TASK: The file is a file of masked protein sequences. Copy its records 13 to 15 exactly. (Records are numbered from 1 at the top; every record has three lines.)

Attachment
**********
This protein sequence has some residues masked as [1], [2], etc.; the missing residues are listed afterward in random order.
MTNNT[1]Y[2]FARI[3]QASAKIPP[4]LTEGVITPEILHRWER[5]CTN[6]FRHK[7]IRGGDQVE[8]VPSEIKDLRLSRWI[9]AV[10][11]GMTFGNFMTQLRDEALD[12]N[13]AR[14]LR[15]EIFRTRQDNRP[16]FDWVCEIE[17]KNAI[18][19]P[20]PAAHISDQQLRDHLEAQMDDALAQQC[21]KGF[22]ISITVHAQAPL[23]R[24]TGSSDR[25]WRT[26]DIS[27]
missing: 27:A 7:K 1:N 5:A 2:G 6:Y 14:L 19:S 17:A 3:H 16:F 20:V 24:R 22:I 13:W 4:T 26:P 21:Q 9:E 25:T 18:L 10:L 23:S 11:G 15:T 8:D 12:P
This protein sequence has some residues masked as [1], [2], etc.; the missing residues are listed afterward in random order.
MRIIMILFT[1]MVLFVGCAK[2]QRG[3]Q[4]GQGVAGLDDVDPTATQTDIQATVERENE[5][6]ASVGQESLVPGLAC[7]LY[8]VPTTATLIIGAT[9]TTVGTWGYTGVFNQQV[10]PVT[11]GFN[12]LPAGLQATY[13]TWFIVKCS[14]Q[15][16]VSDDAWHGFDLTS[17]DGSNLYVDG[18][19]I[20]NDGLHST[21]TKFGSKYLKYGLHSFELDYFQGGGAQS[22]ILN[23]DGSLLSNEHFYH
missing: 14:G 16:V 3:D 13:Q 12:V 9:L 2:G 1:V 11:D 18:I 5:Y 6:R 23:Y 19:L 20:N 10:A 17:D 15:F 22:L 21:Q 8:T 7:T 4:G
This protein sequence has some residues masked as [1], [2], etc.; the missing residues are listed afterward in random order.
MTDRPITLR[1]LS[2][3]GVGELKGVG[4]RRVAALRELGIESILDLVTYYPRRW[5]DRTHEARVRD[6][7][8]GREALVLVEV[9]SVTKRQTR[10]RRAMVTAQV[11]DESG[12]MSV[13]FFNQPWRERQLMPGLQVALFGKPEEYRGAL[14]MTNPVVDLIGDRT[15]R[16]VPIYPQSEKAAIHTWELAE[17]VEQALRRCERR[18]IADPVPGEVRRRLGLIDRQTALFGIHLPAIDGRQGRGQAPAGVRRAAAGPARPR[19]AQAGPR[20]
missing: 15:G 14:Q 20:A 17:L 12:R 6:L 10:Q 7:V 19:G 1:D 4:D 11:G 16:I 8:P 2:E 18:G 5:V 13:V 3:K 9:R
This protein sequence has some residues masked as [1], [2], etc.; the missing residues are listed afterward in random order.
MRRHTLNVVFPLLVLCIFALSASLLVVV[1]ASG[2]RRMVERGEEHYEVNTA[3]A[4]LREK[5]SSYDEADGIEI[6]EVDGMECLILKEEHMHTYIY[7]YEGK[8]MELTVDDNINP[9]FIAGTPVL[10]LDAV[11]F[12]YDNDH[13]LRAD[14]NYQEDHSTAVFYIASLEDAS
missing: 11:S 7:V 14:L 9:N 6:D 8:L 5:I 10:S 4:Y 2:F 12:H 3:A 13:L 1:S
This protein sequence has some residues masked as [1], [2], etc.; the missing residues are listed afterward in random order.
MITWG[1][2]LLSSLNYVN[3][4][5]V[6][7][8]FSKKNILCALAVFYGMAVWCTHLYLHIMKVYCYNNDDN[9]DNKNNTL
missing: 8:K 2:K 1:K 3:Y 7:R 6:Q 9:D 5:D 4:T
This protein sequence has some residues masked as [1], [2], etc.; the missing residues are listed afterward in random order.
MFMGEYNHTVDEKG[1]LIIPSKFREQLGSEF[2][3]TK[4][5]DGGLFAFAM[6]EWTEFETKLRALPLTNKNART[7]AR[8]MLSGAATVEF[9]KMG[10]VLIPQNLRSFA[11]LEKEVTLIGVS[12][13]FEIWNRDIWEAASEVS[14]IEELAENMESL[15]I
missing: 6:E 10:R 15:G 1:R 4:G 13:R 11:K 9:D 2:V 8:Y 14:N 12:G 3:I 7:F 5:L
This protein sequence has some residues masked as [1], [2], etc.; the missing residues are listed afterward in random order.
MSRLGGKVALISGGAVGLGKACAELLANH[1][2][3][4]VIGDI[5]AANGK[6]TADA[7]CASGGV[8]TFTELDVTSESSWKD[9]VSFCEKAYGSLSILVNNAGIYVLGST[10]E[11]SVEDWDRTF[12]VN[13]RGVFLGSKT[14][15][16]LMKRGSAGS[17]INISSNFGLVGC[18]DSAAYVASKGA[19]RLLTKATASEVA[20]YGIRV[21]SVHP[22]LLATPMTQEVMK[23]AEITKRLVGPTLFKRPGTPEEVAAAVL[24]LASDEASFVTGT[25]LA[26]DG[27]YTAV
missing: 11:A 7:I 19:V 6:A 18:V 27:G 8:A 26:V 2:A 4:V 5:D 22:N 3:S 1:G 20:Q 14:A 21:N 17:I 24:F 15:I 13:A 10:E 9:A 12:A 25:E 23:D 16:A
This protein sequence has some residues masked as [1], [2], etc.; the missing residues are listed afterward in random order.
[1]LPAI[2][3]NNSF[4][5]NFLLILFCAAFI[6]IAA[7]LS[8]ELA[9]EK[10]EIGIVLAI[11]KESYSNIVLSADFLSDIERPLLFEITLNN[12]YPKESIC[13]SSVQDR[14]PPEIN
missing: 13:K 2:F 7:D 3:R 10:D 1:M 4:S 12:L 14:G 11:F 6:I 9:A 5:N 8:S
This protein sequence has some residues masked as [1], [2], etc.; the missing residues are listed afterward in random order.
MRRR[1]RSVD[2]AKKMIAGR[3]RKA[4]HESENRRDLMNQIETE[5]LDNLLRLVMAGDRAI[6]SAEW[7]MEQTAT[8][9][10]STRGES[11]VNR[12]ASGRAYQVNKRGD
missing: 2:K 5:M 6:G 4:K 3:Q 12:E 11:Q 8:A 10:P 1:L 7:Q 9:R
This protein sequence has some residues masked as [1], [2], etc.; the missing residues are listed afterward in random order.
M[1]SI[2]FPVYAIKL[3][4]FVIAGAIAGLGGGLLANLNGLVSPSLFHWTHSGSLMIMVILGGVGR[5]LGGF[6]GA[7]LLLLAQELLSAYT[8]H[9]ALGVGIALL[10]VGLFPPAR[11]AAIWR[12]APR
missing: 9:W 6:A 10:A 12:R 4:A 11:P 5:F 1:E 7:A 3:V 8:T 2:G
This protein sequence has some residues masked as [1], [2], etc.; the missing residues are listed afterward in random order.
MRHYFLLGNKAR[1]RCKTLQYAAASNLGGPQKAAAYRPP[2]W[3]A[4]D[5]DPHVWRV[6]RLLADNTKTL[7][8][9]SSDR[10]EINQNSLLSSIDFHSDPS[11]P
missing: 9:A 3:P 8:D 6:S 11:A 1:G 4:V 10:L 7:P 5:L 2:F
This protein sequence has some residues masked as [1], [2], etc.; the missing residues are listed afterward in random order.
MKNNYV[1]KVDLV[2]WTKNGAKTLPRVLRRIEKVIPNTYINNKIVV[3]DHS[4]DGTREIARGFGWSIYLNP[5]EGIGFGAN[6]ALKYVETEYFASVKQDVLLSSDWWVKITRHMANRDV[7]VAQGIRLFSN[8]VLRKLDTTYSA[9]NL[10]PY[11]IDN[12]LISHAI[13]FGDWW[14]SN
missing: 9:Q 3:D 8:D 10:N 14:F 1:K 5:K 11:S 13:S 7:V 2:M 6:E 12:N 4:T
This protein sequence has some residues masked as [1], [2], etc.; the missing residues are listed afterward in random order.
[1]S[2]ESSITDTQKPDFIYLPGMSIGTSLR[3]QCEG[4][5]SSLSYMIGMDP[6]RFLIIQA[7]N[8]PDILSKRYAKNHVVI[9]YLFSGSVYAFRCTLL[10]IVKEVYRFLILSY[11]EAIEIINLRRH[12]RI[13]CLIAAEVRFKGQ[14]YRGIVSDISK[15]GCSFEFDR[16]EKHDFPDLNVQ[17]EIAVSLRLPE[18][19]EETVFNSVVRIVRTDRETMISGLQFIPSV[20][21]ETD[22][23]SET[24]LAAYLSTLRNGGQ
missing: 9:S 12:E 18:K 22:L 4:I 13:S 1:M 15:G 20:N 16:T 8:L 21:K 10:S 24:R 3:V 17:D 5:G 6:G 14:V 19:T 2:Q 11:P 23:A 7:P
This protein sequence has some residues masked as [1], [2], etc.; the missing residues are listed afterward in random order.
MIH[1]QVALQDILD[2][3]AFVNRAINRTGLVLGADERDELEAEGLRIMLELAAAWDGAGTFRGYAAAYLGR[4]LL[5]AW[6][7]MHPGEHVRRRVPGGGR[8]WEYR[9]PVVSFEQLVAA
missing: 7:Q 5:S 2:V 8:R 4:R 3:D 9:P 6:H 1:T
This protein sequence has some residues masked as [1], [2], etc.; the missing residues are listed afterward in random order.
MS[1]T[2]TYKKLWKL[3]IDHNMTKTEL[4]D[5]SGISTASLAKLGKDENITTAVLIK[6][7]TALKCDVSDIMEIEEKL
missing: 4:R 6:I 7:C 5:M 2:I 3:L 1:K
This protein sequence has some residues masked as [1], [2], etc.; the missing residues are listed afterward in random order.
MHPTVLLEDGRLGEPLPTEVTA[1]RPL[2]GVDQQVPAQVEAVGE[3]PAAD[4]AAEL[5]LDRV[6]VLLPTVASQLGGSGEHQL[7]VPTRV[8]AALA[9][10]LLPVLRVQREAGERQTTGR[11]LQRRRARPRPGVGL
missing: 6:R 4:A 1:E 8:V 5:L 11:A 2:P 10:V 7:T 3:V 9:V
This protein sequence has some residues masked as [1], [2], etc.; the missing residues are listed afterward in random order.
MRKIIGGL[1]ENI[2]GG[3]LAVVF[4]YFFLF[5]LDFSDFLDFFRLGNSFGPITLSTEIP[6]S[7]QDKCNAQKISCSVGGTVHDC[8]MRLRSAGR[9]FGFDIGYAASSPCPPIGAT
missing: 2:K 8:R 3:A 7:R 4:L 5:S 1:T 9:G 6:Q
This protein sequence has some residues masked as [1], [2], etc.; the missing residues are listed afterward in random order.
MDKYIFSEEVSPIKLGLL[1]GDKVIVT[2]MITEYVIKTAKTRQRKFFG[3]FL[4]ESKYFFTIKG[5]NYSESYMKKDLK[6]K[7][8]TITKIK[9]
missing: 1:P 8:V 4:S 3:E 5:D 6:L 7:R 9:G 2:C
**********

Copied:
This protein sequence has some residues masked as [1], [2], etc.; the missing residues are listed afterward in random order.
[1]S[2]ESSITDTQKPDFIYLPGMSIGTSLR[3]QCEG[4][5]SSLSYMIGMDP[6]RFLIIQA[7]N[8]PDILSKRYAKNHVVI[9]YLFSGSVYAFRCTLL[10]IVKEVYRFLILSY[11]EAIEIINLRRH[12]RI[13]CLIAAEVRFKGQ[14]YRGIVSDISK[15]GCSFEFDR[16]EKHDFPDLNVQ[17]EIAVSLRLPE[18][19]EETVFNSVVRIVRTDRETMISGLQFIPSV[20][21]ETD[22][23]SET[24]LAAYLSTLRNGGQ
missing: 9:S 12:E 18:K 22:L 4:I 13:S 1:M 15:G 20:N 16:T 8:L 21:K 10:S 24:R 3:V 17:D 5:G 6:G 14:V 19:T 2:Q 11:P 23:A 7:P
This protein sequence has some residues masked as [1], [2], etc.; the missing residues are listed afterward in random order.
MIH[1]QVALQDILD[2][3]AFVNRAINRTGLVLGADERDELEAEGLRIMLELAAAWDGAGTFRGYAAAYLGR[4]LL[5]AW[6][7]MHPGEHVRRRVPGGGR[8]WEYR[9]PVVSFEQLVAA
missing: 7:Q 5:S 2:V 8:R 4:R 3:D 9:P 6:H 1:T
This protein sequence has some residues masked as [1], [2], etc.; the missing residues are listed afterward in random order.
MS[1]T[2]TYKKLWKL[3]IDHNMTKTEL[4]D[5]SGISTASLAKLGKDENITTAVLIK[6][7]TALKCDVSDIMEIEEKL
missing: 4:R 6:I 7:C 5:M 2:I 3:L 1:K